The Rise of Green Fuel

by: Hard Assets Investor

By Daniel Harrison

It's already axiomatic among investors: When oil runs out, alternative energies, like solar or wind power, will help pick up the slack. But those looking to diversify their green portfolios should also keep a close eye on the next stage of clean tech investment: alternative fuels.

In recent years, a band of small- and medium-cap alternative fuel producers have emerged, prompting investors to rush into these high-risk, high-reward offerings.

But alternative energy and alternative fuels are completely different investments, fundamentally driven by two separate commodities: namely, oil and gas. And it's that distinction that holds the key to the clean fuel revolution.

Clean Energy Vs. Clean Fuel

Despite the flurry of alt-energy ETFs launched lately, most options for alternative fuel investing are still the individual companies, which tend to be high-risk, small- to medium-cap firms.

In some ways, this isn't so bad. Take the PowerShares WilderHill Clean Energy ETF (NYSE Arca: PBW), the PowerShares CleanTech Portfolio (NYSE Arca: PZD) and the First Trust NASDAQ Clean Edge Green ETF (NASDAQ: QCLN). These three ETFs - which straddle the range of small- to large-cap funds - have performed reasonably well this year (they're up between 20-25%), but they still lag the stock market as a whole. In part, they've been dragged down by under-performing sectors like solar: First Solar, a $10 billion solar power leader, has dropped 9% year-to-date, while Evergreen Solar, a smaller provider, has plunged 41%.

But the story could not be more different for synthetic fuel makers. Synthesis Energy Systems (NASDAQ: SYMX), which uses gasification technology to convert coal and coal waste into clean transportation fuels, has surged 79% year-to-date. Rentech (AMEX: RTK) has skyrocketed 240%, after recently receiving a contract to supply 1.5 million gallons a year of synthetic diesel fuel for eight U.S. carriers, including Delta Airlines and American Airlines, starting in 2012. And Syntroleum Corp (NASDAQ: SYNM), a biodiesel manufacturer, is up a whopping 430%. (For more on alt-fuel deals, check out our recent story, "Exxon: A Biofuel Bet?".)

The reason for the disparity between clean energy and clean fuel, says Art Hogan, chief market analyst at Jefferies & Co., is that clean energy companies require high natural gas prices to flourish, while fuel makers need high oil prices - a distinction many investors fail to make.

"There is a misconception that clean tech is, in general, tied to the price of oil, and that there is a $75 hurdle rate [to profitability]," Hogan told Hard Assets Investor. "But you can't look at $75 oil and say that we're back in the clean tech business. Until we see natural gas prices move, clean energy companies will continue to move in the wrong direction."

Hogan expects solar and wind power companies to continue to under-perform over the next 12 months, until the price of gas begins to rise again.

When that will happen is still up for debate, as it depends heavily on the recovery of U.S. consumption. As the recession has hit, so has the price of natural gas fallen: On Friday, it reached a low of under $3 per thousand cubic feet vs. $13 per thousand cubic feet a year ago. (Still, for investors with positions in ETFs such as the United States Natural Gas Fund (NYSE Arca: UNG) or the SPDR S&P Oil & Gas Exploration & Production ETF (NYSE Arca: XOP), investing in beaten-down solar power companies or green energy ETFs right now could make for an interesting addition to a portfolio, whenever prices begin to rebound.)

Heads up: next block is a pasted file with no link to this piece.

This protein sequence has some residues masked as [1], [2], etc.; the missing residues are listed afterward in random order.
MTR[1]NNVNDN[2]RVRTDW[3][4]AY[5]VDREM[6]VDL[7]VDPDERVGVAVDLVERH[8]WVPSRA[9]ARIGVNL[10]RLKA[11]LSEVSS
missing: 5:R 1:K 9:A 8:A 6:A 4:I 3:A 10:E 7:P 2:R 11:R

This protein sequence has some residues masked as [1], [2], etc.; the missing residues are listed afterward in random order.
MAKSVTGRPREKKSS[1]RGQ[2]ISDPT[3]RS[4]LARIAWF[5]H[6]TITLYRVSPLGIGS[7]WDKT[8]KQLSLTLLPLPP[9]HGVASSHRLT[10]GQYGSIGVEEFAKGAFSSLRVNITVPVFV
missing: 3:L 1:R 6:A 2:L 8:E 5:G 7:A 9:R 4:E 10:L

The Two-Way Bet

Investing in alternative fuel is really a two-way bet: Companies will be able to produce their fuel at a commercial capacity and the oil price will hold at current levels, says Pavel Molchanov, an analyst at Raymond James. Molchanov upgraded Rentech this week to "Market Perform" from "Underperform,"

"We are in a commodity rally, which obviously benefits Rentech. With $70 oil, it goes without saying that the economics of producing synthetic fuel is more competitive than with $50 oil," Molchanov told Hard Assets Investor.

"Conceptually, I can understand the interest in alternative fuel, since a lot of world's consumption for energy is in transportation, as opposed to just electricity," he added.

But Molchanov points out that despite the tough times right now for solar and wind power companies, their growth curve and economic opportunity is "much more visible" than for alternative fuel companies, whose "best-case scenario" for supplying their products on a commercial scale is still around three years away.

Another problem for alternative fuel providers lies in the commodities used to create their synthetic product. Even if oil does return to its previous highs of $150 a barrel, if the price of the commodity the company uses to manufacture its fuel also begins to rise substantially, then their profitability sinks. In the case of Synthesis Energy Systems, for example, China's insatiable demand for coal could force prices up, thus squeezing the firm's profit margins.

How To Play Alternative Fuels Safely?

Perhaps the most obvious way for investors to take advantage of the general commodities rally, while still hedging their bets in the green tech sector, would be to buy a little bit of everything. Combining an investment in a clean fuel company alongside one in the commodity it uses to manufacture its product (as a hedge against the firm's costs), plus a small position in a natural gas ETF, exposes a portfolio to multiple scenarios.

In fact, until the economy stabilizes, that may turn out to be the best way to realize steady gains without suddenly losing a pile of cash.